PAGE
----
The predictive tool is a boon for researchers studying how cells control the activity of genes, helping explain how cells achieve their key functions and how they go haywire, as happens in diseases such as cancer.
Kevin Eliceiri says he has always believed that science is best done by building on the work of others and openly sharing what you have done.
In a meeting at the Weinert Center for Entrepreneurship at the Wisconsin School of Business, Hyunjun Park said the device will hold digital information in DNA – life’s evolution-perfected “data storage” molecule.
Data visualizations generated by a Reddit competition reveal a concerning trend that’s been known to scientists at UW–Madison and elsewhere for decades: ice is disappearing on Lake Mendota.
A new collaboration involving UW–Madison will develop novel data science tools to sniff out hidden weather patterns, improving weather forecasts and scientific understanding of global climate.
A new website makes it easier for professionals to tap into UW–Madison graduate programs that prepare them for careers in the burgeoning field of data science and analytics.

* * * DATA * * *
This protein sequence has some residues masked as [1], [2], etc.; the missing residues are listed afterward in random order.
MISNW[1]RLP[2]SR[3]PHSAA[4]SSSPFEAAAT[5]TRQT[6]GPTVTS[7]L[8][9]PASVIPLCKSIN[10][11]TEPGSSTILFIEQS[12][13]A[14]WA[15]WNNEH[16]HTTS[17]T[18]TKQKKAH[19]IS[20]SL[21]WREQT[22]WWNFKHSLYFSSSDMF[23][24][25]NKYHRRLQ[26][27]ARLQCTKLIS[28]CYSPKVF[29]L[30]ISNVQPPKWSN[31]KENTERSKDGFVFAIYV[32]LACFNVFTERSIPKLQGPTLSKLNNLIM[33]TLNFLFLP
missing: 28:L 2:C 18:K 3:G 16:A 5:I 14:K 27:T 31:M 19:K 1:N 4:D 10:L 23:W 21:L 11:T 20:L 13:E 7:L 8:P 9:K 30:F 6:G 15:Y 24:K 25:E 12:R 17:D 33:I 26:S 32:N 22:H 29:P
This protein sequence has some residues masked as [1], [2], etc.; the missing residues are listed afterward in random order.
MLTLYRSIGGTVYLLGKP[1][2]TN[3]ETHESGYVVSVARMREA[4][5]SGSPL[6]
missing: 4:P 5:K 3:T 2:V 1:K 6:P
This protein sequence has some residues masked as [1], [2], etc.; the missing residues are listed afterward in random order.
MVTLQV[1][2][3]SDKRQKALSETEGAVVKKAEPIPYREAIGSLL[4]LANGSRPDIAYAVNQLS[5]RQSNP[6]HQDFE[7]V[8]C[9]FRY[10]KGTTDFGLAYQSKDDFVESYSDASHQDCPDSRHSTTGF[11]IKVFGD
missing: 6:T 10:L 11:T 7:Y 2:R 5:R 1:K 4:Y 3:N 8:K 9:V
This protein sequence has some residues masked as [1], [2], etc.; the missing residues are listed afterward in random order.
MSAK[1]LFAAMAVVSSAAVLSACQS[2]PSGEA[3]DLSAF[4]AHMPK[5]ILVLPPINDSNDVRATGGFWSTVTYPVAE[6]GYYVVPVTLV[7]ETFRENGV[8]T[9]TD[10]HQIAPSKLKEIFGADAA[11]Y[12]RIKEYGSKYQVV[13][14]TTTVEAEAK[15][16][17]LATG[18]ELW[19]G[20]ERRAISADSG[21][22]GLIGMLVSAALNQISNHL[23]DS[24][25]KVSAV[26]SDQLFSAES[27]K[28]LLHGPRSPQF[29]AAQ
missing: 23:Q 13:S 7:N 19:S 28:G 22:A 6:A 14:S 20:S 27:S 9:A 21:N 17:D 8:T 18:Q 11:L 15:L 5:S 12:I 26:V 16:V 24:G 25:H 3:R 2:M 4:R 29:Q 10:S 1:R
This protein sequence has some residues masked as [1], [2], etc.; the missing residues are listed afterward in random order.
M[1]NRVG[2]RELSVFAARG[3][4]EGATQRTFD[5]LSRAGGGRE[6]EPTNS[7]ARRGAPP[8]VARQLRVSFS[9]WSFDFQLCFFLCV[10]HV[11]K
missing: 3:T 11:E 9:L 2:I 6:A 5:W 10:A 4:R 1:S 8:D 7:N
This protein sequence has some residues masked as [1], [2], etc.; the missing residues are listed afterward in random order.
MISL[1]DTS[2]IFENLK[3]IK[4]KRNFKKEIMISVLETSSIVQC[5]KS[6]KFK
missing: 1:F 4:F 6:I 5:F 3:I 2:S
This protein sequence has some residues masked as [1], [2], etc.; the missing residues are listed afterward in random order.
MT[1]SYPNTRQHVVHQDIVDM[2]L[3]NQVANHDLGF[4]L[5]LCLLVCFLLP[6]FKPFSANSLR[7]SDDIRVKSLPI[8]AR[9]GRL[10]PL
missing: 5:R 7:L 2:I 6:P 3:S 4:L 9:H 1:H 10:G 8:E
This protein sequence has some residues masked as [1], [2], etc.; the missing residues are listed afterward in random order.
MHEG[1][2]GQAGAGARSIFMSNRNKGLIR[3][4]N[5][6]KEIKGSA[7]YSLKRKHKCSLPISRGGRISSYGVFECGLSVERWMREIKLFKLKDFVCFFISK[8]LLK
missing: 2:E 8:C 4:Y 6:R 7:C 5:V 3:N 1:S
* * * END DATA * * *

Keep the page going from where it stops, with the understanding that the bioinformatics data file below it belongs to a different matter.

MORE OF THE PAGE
“The pace of change in the data science field is extremely rapid, and we think the data science initiative is one very good way to keep UW–Madison research on pace with those changes,” says Associate Vice Chancellor Steve Ackerman.
Ensodata, a UW–Madison spinoff that sifts through mountains of data from studies at sleep centers, received approval from the Food and Drug Administration on April 11 for its main product to be a medical device.
Why did easy-to-see and once-common structures called stromatolites essentially cease forming over the long arc of earth history?
A UW–Madison team is using a combination of outreach, sampling and detailed watershed modeling to remove obstacles that prevent more widespread use of green infrastructure, and, more importantly, evaluate which green infrastructure strategies are most effective in which areas.
Computer chips in development at the University of Wisconsin–Madison could make future computers more efficient and powerful by combining tasks usually kept separate by design.
University of Wisconsin–Madison engineers recently used powerful computers to quickly and accurately develop the world’s largest computed database of information about an important materials-mixing process called diffusion.
In July 2012, the UW–Madison Bioinformatics Resource Center opened for business, providing one-stop shopping for genetic sequencing, genome assembly, analysis and a host of services to help UW–Madison faculty and others make sense of the sea of data generated by new technologies that have put the secrets of human, plant, animal and microbial genomes within tantalizing reach.